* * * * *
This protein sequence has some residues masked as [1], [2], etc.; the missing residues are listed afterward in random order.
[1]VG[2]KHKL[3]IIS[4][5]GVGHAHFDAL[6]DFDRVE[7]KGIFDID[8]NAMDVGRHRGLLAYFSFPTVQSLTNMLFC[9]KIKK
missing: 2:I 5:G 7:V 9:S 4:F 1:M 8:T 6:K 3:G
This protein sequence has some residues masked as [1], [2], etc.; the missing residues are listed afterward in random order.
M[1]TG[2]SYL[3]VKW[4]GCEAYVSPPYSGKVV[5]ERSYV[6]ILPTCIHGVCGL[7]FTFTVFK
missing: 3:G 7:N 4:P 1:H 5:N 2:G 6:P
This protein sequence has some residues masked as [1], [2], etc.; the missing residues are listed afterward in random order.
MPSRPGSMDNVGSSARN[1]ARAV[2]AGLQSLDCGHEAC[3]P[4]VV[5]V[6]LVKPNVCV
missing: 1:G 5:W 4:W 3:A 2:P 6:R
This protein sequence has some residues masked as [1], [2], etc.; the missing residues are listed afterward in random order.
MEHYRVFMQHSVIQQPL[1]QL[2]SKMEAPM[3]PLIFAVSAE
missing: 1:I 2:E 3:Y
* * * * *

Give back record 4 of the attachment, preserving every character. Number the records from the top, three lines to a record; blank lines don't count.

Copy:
This protein sequence has some residues masked as [1], [2], etc.; the missing residues are listed afterward in random order.
MEHYRVFMQHSVIQQPL[1]QL[2]SKMEAPM[3]PLIFAVSAE
missing: 1:I 2:E 3:Y